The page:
Newton’s newly restored Civil War Soldier’s Monument was just re-dedicated this past week.  It was built in 1864 to commemorate the Newton men that died in that war.

Each month this year, Katy Holmes from Newton’s Planning Dept  has been compiling  biographies,  from all available records, for each soldier who’s name appears on the monument.  Throughout this year, Katy has been releasing biographies on the month of each soldier’s death.  This month Katy was assisted in her research by Sophie Ferreira-Iannone and Sebastian Lizardo from Day Middle School

For May, here are four soldier’s stories:

William Rogers Benson

William Rogers Benson was an 18-year-old clerk and musician from New Bedford, MA when he enlisted in Newton as a musician with the Mass. 1st Regiment, Company I, on May 24, 1861.  Two other men from Newton whose names also appear on the Soldier’s Monument enlisted with Benson on the same day: Leroy S. Bridgman, 18, and William N. Freeman, 29.  Bridgman was originally assigned to Co. F, but later transferred to Co. I.  John Allen, whose real name was Philip Ledden, is also listed on the monument and enlisted with Company I the day before.  Benson was killed almost a year later on May 5, 1862 in the Battle of Williamsburg, VA.

 The Mass. 1st Company I reported for duty at Camp Banks, in Georgetown, D. C., until July 16, 1861 under George B. McLellan. The Company then marched on Manassas from July 16-21 and occupied Fairfax Court House.  The Battle of Bull Run commenced soon after.   From there they moved on to Bladensburg and to Maryland in the fall. Company I moved to Posey’s Plantation in late October and served there and at Shipping Point until early April, 1862, when they were ordered to Fortress Monroe, VA, on April 7, 1862 and thence to the siege of Yorktown from April 16-May 4.  The Battle of Williamsburg commenced on May 5, the day William Benson was killed.

Benson has a marker in Yorktown National Cemetery, VA, as well as one at Newton Cemetery. The inscription on his marker at Newton Cemetery reads: “Fell in the Battle of Williamsburg, VA.  Gave his life for his country.”

Benson appears on the 1855 census as a resident of Newton at the age of 13 where he lived with his parents, Frederick and Lucy, and four siblings.  His death notice was also issued from Newton on May 5, 1862, where he was listed as being 19 years old. 

Orlestus J. Adams, William B. Neff, and Stephen L. Nichols

Orlestus J. Adams was a 35-year-old ‘gentleman;’ William B. Neff, an 18-year-old clerk; and Stephen L. Nichols, a 28-year-old farmer in Newton, when they enlisted and died on the same days.  On August 13, 1862, these three men enlisted with Mass 32nd Company K with 19 other Newton men listed on the Newton Soldiers’ Monument with them.  All three were killed in action on one of the bloodiest days of the war at “the Bloody Angle” near Laurel Hill, VA on May 12, 1864 in the Battle of the Wilderness.  This battle was all the more horrific when ammunition ran out and warfare was conducted hand-to hand and in close range.  Their bodies were reportedly never recovered.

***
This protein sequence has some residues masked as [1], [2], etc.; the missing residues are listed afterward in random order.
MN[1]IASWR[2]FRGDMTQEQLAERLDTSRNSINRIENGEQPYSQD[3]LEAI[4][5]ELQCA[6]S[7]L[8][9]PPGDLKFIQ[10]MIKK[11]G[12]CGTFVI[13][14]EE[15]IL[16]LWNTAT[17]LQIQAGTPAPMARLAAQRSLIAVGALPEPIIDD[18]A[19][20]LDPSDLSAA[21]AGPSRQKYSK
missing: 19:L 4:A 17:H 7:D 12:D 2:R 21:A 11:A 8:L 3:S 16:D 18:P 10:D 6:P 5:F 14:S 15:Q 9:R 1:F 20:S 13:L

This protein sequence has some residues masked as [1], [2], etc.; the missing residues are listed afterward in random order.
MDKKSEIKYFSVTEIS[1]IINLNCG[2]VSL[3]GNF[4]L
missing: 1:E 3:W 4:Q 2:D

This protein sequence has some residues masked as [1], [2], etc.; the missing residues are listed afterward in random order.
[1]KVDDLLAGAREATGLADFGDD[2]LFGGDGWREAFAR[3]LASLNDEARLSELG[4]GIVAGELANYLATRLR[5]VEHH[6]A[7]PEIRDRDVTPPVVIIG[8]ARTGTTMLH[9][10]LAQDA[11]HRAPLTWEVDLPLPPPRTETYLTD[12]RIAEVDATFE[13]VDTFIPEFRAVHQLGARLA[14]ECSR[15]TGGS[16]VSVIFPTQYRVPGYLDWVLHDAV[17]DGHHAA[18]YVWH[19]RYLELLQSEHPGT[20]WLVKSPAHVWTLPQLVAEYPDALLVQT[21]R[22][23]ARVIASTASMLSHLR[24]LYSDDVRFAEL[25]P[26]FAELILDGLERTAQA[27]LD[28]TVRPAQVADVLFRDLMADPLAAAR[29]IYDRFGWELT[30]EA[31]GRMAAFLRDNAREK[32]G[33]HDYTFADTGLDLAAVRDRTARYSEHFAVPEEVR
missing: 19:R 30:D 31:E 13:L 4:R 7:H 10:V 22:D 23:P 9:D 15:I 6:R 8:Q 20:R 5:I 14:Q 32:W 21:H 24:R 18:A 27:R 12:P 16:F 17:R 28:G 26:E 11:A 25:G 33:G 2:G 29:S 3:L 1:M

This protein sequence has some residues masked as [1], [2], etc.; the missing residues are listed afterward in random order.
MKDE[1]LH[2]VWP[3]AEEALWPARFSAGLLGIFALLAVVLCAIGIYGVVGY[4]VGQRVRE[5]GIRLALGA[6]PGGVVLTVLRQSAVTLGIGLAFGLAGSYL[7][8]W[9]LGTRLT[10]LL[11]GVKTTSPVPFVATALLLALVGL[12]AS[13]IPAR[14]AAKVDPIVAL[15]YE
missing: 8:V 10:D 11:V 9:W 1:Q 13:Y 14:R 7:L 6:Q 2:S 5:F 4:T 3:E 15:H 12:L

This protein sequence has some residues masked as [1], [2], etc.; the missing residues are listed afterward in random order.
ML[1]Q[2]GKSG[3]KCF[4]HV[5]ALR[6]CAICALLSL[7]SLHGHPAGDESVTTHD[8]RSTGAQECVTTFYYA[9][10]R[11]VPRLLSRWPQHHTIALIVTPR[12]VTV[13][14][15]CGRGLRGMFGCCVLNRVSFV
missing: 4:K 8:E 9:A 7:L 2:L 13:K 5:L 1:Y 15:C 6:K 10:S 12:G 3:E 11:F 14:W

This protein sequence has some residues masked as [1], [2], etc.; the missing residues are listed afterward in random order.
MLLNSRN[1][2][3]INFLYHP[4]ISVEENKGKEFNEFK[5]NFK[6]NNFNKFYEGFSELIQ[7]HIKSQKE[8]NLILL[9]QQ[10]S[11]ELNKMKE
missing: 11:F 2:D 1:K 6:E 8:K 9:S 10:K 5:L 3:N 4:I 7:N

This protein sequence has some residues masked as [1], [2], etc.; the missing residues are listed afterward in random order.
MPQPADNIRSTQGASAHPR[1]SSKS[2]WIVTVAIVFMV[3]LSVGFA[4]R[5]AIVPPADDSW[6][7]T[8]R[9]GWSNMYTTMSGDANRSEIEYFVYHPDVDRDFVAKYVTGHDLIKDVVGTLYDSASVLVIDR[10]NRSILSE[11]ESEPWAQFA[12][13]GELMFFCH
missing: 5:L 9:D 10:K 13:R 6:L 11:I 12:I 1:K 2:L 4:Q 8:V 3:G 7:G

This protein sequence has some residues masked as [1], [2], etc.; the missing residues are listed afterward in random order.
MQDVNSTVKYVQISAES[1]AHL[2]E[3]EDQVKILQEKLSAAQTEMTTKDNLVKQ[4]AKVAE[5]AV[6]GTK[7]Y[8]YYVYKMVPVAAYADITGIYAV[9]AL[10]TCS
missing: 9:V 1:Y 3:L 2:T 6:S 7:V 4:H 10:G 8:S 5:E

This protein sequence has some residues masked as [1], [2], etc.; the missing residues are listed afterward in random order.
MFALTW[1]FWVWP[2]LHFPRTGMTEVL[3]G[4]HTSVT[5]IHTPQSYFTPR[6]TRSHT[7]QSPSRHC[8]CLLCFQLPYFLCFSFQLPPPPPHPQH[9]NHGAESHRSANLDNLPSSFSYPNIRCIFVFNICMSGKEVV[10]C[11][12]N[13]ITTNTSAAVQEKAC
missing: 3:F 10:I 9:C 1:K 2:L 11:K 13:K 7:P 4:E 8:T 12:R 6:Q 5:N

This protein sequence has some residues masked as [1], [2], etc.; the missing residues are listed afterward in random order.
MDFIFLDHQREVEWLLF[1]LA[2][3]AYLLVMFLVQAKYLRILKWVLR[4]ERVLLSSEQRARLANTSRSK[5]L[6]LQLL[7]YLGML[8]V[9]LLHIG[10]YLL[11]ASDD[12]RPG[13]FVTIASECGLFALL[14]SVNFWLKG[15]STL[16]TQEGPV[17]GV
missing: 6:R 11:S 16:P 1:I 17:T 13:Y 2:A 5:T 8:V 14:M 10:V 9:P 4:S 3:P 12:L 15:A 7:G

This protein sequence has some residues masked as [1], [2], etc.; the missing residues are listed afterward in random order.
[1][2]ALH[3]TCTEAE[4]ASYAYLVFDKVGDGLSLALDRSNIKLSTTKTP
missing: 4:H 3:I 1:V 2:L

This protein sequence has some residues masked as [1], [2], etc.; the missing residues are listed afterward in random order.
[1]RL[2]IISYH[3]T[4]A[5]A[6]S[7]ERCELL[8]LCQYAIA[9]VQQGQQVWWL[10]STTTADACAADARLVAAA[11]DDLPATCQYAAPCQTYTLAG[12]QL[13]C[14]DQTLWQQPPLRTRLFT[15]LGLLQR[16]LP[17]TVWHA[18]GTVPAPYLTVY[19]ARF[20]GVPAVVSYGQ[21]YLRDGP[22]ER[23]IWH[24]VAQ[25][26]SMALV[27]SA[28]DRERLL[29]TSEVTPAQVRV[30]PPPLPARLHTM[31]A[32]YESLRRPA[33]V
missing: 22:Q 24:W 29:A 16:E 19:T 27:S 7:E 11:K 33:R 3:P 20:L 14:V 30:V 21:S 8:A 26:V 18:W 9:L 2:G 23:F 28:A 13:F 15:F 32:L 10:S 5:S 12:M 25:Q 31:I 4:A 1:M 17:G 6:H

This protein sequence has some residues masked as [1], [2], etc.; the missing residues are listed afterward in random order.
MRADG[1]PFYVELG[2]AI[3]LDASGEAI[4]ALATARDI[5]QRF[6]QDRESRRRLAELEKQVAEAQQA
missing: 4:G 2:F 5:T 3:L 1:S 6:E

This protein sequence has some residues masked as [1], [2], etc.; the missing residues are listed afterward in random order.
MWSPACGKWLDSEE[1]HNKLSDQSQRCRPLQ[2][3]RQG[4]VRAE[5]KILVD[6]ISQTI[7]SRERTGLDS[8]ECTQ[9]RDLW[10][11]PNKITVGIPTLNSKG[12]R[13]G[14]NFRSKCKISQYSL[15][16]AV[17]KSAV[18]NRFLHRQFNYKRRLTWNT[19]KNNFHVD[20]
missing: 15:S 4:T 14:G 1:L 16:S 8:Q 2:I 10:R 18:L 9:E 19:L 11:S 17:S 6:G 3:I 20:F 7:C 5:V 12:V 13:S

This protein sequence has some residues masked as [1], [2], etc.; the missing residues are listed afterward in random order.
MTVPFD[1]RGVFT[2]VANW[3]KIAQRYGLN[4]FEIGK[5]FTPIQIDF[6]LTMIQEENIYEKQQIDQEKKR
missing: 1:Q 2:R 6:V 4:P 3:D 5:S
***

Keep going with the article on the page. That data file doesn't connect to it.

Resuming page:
Company K was formed by Joseph Cushing Edmands, a Newton native who was a first sergeant in the Mass. 24th, and who, after recovering from illness at home in the spring of 1862, formed a new company comprised largely of Newton men.  In late summer of 1862, the Mass. 32nd was sent to Fort Monroe in Hampton Roads, Virginia.  By this time, Edmands had been promoted to Major.  From Fort Monroe, they marched to Centreville and fought at the Battle of Bull Run on August 30th.  The Mass. 32nd also fought at Antietam, MD from September 16-17th; Blackford’s Ford on the 19th; and was in Sharpsburg, MD until October 30th.  From there the regiment moved to Falmouth, Virginia and fought in the Battle of Fredericksburg, which lasted from December 11-15, 1862.  The regiment went on to fight in smaller skirmishes and was ultimately sent to fight at Devil’s Den in the Battle of Gettysburg in July 1863.  Their military careers culminated in Fredericksburg and Spottsylvania, VA.

Orlestus J. Adams was born on April 29, 1827.  In 1855, Orlestus appeared in the Boston directory as a salesman at 14 Milk Street.  In 1857 Orlestus and his wife Annie lost their 18-year-old son, Frank, to typhoid fever, in Milford, MA.  By 1861, Orlestus was living in Newton Corner with his wife Annie and newborn daughter Helen, and commuting to Boston.  He also appears in a family history of LaSalle County, Illinois, as the deceased spouse of Annie P. Hathaway, who was born in Freetown, MA.   Orlestus J.  Adam’s cause of death is still under debate, as hospital records reported him suffering from “butt failure,” while another source reported his death due to battle wounds incurred at Laurel Hill, VA.  It is also unclear as to whether he fought in Gettysburg.

Adams is memorialized on a gravestone at Oak Grove Cemetery in Fall River, MA, with the following inscription: “O.J. Adams, Born April 29, 1827, Killed in the Battle of the Wilderness at Spottsylvania Court House, May 12, 1864.” Adams’ widow, Annie, was living in Fall River before she died in 1901.  His daughter Helen was married in 1881 in Milford, MA.  Adams appears alphabetically on the monument and his name was listed there when the monument was dedicated in July 1864.